Stem cell research successes draw national attention

Matt Paolelli and Matt Paolelli

While pundits and politicians have struggled in recent years to decide what kind of stem cell research is appropriate, researchers at Northwestern have pushed forward — yielding biological breakthroughs and boosting NU’s reputation as a medical research institution.

“We pioneered the use of stem cells to treat autoimmune diseases,” said Dr. Richard Burt, chief of the immunotherapy division at the Feinberg School of Medicine. “What we have done here is developed a whole new field for the use of stem cells in autoimmune disorders and we’re the world leader in it.”

As the first institution in the country to perform stem cell transplants for multiple sclerosis, Crohn’s disease, rheumatoid arthritis and other diseases, NU has gained recognition in the medical community.

“This has resulted in the referral of patients from around the world and National Institutes of Health funding to accelerate this area of study,” Burt said.

Dr. John Kessler, chairman of the neurology department at Feinberg, said although some researchers use rodent stem cells, his research uses human embryonic stem cells to regenerate damaged nervous systems and treat people who have become paralyzed through injuries.

Opponents of embryonic stem cell research say embryos represent the first stage of human life and therefore should not be used for scientific purposes. Nearly two years ago, President George W. Bush granted funding for limited embryonic stem cell research, fueling an ethical controversy that continues to be debated in state legislatures.

“Illinois has recently been talking about enacting legislation that’s actually quite friendly to stem cell researchers,” Kessler said. “The lawmakers here have been wise enough to propose what I would consider very advanced legislation.”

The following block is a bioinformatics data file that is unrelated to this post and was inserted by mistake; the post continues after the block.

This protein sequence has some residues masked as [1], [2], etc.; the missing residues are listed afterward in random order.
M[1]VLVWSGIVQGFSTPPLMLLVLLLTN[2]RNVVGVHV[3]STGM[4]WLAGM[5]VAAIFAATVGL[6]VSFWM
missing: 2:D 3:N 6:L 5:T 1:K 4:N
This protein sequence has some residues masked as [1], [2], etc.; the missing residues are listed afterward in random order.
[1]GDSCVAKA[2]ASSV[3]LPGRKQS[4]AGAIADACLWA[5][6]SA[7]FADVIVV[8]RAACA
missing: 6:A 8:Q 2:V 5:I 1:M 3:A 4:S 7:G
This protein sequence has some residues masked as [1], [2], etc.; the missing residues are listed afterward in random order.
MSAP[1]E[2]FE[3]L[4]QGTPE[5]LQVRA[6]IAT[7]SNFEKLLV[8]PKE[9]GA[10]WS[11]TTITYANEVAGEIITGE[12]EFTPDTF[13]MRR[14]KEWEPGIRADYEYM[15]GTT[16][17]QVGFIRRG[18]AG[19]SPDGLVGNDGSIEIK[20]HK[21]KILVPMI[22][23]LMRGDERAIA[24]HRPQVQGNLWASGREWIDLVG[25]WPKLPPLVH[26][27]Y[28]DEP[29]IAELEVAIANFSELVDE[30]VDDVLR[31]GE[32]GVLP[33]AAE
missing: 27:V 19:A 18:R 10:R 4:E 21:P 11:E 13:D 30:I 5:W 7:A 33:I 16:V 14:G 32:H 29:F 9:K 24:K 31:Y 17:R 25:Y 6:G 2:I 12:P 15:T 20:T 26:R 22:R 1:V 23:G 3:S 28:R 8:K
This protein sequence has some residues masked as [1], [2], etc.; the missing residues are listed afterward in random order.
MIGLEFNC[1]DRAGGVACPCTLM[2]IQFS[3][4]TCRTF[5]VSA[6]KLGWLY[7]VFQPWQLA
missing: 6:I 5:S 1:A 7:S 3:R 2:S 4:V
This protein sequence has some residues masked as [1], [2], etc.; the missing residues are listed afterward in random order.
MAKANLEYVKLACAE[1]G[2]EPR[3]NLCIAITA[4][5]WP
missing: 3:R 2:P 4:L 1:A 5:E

The Stem Cell Research Act passed in the Illinois House of Representatives earlier this year and will be considered by the Senate in December 2003. The bill permits “research involving the derivation and use of human embryonic stem cells, human embryonic germ cells and human adult stem cells from any source.”

Kessler said such nonrestrictive policies are essential to the advancement of stem cell research and medical knowledge as a whole.

“Stem cell research at NU and nationally is going to be an ever-expanding enterprise,” he said. “Once people understand the potential, there will be even further expansion of work in this area. It’s really a major part of the future of medicine.”

NU’s work in the area of stem cell research has attracted the attention of others as well. Children’s Memorial Hospital, which serves as NU’s center for pediatric research, recently named Dr. Mary J.C. Hendrix as head of Children’s Memorial Institute for Education and Research. Hendrix currently serves as head of the department of anatomy and cell biology at the University of Iowa, but is slated to join NU in January.

A June 23 article in the Des Moines Register indicated Hendrix might be leaving Iowa because of a law limiting embryonic stem cell research. Illinois law does not have such limits.

Hendrix declined to comment until she arrives at NU in January.

“We were very fortunate to find somebody who already has exercised national leadership, has a lot of energy, a great vision and is admired and has been successful virtually everywhere,” said Kirk Johnson, board chairman of Children’s Memorial Institute of Education and Research and a member of the search team that appointed Hendrix.